e most laudable and beneficial deeds : and, even when the restraints of religion and morality have been thrown off, the dread of shame sometimes proves effectual in checking the extravagance of vice and folly, and thus preserving order and happiness in the world. 3.

Nor is it only in supplying the want of better mo

to the

tives, that the beneficial influence of this principle is experienced. Even when virtue has established her empire in the soul, the love of praise is her most powerful auxiliary. It gives an additional spring to all our exertions, and often raises us to an elevation of excellence, which otherwise we might never have attained. Of those actions which have excited the gratitude and admiration of mankind, most of the credit has been due to a well directed love of praise. This has animated the exertions of genius, heightened the fervour of generosity, fanned the flame of patriotism, and quickened the activity of beneficence.

And surely, next to the love of God and of our neighbour, the most exalted and amiable motive by which we can be influenced, is the hope of esteem and applause. This is almost the only temporal reward which the virtuous are exclusively entitled to expect ; and it is certainly one of the highest which this world can bestow. “A good name," says Solomon, “is rather to be chosen than great riches; and favour is better than silver and gold.? The respect and affection which genuine merit 'inspires, afford a delightful gratification to the soul and impart to all our social connexions a degree of enjoyment which the virtuous only can know. The enjoyment is still heightened if that respect and affection be as unexpected, as it is readily and spontaneously bestowed. It is not easy to conceive a higher delight than that general good will must impart, which results from general approbation-it is not

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easy to conceive a more welcome sound than the applauding voice of Fame, when it proclaims the secret actions of retired and modest worth, and repeats, in louder accents, the grateful whispers of an approving conscience.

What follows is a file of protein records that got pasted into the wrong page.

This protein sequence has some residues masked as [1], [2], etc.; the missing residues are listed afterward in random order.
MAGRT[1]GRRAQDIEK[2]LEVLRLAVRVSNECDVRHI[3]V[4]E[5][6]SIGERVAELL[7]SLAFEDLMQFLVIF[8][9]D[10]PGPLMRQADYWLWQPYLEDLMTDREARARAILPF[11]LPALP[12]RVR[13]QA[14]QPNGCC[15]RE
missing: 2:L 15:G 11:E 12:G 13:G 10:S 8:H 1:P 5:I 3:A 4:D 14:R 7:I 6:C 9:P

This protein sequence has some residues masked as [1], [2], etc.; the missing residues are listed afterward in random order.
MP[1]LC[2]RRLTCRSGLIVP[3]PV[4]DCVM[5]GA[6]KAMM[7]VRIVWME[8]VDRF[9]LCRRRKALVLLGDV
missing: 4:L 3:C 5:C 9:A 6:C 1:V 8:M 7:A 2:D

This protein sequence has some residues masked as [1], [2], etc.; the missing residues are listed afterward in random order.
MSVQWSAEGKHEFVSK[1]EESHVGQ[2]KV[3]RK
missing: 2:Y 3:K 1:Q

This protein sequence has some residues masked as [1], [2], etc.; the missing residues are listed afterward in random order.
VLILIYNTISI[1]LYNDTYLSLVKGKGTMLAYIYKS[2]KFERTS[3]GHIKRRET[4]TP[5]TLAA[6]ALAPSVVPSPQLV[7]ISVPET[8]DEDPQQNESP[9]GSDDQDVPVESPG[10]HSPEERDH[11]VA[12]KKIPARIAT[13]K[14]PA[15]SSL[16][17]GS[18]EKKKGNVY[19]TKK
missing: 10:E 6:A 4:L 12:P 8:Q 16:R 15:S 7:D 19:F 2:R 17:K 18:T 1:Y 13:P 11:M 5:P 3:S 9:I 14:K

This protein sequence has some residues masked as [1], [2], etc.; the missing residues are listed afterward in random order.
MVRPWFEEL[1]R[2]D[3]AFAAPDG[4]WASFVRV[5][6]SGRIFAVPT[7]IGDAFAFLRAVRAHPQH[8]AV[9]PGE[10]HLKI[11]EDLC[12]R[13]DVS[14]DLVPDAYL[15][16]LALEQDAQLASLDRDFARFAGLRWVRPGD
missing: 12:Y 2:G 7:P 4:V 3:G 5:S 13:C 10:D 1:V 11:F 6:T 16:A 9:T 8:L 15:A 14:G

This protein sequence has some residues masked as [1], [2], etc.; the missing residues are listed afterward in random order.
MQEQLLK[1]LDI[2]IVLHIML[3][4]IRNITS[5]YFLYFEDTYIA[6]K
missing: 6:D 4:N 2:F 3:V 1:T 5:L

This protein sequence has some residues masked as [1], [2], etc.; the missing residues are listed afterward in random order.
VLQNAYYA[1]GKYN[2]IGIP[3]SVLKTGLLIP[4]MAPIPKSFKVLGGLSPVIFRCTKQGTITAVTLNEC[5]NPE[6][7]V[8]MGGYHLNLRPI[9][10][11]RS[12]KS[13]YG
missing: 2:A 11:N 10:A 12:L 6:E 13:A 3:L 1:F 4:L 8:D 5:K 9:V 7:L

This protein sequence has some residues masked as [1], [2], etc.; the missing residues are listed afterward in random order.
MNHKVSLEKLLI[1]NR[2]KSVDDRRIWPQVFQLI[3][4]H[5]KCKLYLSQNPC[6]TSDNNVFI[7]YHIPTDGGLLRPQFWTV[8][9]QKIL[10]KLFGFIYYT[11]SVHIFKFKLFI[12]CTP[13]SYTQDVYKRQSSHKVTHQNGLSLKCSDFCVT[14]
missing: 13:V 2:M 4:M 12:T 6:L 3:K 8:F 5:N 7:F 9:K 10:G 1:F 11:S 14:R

To the merited approbation of mankind no well regulated mind can be insensible. The desire of this approbation is one of the most valuable principles in our nature. “ It is a flame lighted up by Heaven," which cannot be extinguished without the utter degradation of all that is great in human character,--a flame that burns with the greatest ardour in the most enlarged and elevated minds.

To cherish this love of praise, therefore, is not only allowable, but necessary. It is not only a propensity which we are permitted to indulge it is a talent which we are bound to cultivate.

It appears the more necessary to enlarge upon this subject, because the love of praise is often disparaged as one of the infirmities of our nature. It is acknowledged, indeed, to be “the infirmity of noble minds"_but still it is represented as an infirmity, which obscures the lustre of the brightest perfections, and tends equally to impair our excellence and our happiness. To allow our sentiments to be influenced, and our conduct to be regulated, by the opinion of beings frail and fallible as ourselves, is considered a mean and cowardly resignation of the privileges of reason, alike repugnant to wisdom and to duty. Now, we most readily acknowledge,